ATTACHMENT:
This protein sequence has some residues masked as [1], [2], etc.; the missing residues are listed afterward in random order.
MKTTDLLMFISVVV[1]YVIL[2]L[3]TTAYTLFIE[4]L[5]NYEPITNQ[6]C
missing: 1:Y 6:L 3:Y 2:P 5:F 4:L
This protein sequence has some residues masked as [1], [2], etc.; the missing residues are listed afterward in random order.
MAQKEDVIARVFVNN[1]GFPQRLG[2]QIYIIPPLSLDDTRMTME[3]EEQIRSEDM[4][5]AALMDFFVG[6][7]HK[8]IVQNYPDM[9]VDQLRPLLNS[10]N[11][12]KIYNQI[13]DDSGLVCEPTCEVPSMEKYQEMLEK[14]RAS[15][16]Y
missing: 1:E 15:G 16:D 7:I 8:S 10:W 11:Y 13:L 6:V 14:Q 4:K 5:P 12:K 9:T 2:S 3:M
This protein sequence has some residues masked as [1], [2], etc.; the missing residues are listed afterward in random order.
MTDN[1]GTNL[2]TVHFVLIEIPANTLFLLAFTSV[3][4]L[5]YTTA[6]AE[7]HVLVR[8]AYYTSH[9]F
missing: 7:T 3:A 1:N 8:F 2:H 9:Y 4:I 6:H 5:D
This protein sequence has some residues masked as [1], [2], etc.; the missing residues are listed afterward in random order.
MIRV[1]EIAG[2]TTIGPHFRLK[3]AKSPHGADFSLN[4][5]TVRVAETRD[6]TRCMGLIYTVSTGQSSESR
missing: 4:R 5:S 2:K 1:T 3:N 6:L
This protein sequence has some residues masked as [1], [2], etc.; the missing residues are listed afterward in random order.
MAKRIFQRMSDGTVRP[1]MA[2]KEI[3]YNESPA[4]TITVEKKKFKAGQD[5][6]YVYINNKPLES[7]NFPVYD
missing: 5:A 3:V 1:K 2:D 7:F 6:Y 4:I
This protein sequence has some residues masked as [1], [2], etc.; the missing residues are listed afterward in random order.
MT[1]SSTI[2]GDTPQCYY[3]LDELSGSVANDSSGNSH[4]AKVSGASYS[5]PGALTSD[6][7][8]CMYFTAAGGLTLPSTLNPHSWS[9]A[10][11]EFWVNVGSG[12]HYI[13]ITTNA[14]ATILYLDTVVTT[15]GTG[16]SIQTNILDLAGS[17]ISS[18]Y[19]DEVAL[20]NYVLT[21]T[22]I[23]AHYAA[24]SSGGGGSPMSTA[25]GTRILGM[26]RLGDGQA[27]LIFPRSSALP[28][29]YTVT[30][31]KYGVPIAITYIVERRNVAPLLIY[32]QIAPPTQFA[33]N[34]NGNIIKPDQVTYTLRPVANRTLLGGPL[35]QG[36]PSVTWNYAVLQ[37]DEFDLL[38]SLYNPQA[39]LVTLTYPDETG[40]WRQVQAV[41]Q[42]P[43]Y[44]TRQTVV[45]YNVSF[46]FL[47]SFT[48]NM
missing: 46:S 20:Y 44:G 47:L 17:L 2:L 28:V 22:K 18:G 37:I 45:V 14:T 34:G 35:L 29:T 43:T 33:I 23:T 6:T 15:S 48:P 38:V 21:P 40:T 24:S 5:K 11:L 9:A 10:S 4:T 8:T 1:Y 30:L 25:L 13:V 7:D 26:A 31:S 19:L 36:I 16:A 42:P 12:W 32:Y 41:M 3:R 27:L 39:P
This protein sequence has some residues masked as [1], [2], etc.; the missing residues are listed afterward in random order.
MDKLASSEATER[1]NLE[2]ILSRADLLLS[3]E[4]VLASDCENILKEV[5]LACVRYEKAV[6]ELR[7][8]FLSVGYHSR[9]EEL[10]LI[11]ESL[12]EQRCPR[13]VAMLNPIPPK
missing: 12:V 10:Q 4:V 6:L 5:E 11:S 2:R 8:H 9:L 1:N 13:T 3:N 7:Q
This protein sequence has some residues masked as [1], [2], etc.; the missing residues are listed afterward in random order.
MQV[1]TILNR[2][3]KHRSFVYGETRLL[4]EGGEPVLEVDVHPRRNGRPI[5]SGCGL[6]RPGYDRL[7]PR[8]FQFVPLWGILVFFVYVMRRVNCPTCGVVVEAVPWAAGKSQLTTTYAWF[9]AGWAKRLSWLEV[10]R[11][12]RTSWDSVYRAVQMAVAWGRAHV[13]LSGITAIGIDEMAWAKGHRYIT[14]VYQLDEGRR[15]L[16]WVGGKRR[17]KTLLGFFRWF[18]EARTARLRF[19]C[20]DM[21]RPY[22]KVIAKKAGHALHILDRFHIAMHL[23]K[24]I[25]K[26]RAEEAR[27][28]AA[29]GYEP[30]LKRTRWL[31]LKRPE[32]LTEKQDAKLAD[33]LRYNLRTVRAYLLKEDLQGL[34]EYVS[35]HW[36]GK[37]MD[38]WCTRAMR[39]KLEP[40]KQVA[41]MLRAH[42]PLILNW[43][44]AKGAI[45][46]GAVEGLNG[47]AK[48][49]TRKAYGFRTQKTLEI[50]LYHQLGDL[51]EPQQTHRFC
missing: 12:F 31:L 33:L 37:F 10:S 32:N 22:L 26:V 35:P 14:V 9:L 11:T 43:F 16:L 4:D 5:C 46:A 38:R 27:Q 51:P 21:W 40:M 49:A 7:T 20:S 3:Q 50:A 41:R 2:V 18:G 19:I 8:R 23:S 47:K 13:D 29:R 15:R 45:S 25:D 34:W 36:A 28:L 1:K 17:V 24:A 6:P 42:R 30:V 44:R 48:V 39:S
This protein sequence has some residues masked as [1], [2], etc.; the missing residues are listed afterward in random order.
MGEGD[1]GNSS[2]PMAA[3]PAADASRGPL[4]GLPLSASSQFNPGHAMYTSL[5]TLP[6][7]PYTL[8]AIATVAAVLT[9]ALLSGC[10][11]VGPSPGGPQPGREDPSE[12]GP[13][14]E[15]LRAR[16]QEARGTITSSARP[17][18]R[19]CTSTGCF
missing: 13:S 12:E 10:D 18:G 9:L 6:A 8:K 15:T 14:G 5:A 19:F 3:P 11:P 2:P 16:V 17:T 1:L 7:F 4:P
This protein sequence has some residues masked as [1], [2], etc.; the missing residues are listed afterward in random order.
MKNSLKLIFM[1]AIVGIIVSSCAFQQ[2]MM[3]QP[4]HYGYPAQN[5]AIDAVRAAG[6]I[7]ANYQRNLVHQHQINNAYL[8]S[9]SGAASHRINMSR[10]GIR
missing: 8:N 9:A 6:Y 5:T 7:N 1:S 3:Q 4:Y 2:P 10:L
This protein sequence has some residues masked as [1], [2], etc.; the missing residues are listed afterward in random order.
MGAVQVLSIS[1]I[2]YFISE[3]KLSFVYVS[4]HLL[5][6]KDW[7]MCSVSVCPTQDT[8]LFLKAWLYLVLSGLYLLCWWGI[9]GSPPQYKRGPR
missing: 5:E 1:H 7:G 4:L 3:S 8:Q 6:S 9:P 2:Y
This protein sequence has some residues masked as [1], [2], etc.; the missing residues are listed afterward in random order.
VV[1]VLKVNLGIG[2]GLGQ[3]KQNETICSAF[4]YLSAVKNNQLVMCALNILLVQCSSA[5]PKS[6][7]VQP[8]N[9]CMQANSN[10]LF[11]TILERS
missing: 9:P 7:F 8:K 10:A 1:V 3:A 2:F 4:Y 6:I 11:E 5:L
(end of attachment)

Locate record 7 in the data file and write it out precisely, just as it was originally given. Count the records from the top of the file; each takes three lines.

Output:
This protein sequence has some residues masked as [1], [2], etc.; the missing residues are listed afterward in random order.
MDKLASSEATER[1]NLE[2]ILSRADLLLS[3]E[4]VLASDCENILKEV[5]LACVRYEKAV[6]ELR[7][8]FLSVGYHSR[9]EEL[10]LI[11]ESL[12]EQRCPR[13]VAMLNPIPPK
missing: 12:V 10:Q 4:V 6:L 5:E 11:S 2:R 8:H 9:L 1:N 13:T 3:N 7:Q